Heating-based semiconductor packaging processes, e.g., thermal compression bonding, induce significant deformations in the substrates which must be accurately determined to avoid failure. This effort can be carried out using standard finite element software, but it is computationally very intensive. Significant reductions in this cost would allow the use of more refined models that would lead to better prediction of deformations. In turn, that would reduce uncertainty and tighten process conditions that would lead to an increased manufacturing yield and possibly to operating at lower temperatures creating directly an energy saving and a reduced risk of warping.
Researchers at Arizona State University have developed the software ThermEla/Subs, combining two novel computational strategies to determine the deformations of heated substrates much more computationally efficiently than currently while still relying on an underlying finite element model. The first approach views the semiconductor substrate as a weakly coupled chain of substructures which allows a computation of the displacements by groups of layers vs. the determination of the response of all layers at the same time. This strategy led to reductions of the CPU time by a factor of 3 and of the required memory by a factor of 15. These two reductions could be combined by running multiple jobs in parallel for a total reduction by a factor of up to 45.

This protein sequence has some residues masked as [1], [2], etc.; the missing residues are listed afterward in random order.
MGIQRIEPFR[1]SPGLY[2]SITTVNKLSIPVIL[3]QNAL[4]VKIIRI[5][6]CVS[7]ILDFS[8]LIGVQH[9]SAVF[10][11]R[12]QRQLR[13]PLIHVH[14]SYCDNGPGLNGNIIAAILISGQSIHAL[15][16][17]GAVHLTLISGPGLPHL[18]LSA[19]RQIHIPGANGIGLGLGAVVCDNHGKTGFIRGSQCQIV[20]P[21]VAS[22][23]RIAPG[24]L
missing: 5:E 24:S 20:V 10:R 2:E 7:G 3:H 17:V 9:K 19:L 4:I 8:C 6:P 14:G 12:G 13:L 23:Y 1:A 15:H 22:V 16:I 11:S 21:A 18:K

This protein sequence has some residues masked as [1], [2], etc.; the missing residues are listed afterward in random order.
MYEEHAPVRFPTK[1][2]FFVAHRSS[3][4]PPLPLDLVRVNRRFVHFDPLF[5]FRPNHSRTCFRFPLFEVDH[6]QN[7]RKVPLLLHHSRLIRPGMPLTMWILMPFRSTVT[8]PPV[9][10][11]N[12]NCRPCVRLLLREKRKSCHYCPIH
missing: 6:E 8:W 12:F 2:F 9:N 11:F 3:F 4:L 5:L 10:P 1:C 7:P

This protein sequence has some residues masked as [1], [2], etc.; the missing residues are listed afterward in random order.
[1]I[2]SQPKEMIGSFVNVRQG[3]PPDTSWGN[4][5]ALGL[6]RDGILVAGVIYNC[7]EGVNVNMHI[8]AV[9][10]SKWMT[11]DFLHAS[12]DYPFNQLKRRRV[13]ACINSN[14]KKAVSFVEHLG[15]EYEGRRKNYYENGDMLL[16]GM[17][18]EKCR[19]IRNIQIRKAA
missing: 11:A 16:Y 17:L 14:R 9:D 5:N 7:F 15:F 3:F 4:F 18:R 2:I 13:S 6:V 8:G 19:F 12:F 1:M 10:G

The second approach models each component of the assembly, e.g., each layer of the substrate, in a reduced order model (ROM) format leading to a much lower number of degrees of freedom per layer and thus overall. The typical system considered (21 layers) has 433,000 nodal values of displacements in the finite element model but only 525 unknowns in the reduced order model, thus leading to a dramatic reduction in CPU time and memory. This second option does require the upfront cost of selecting the ROM basis functions.
- Analysis of deformations caused by heating of substrates
- Optimization of process to increase yield and reduce energy cost
Benefits & Advantages
- Reduced computational time for displacements prediction (32% of standard solutions with option #1, less than 1% + upfront cost for option 2)
- Reduced necessary memory (4-7% of standard solutions with option #1, less than 1% for option 2)
- Low memory usage allows parallel computations to determine response to substrate to all temperature loadings at the same time
- Reduced computational time and memory allows more representative description of substrate heterogeneity for increased accuracy or process optimization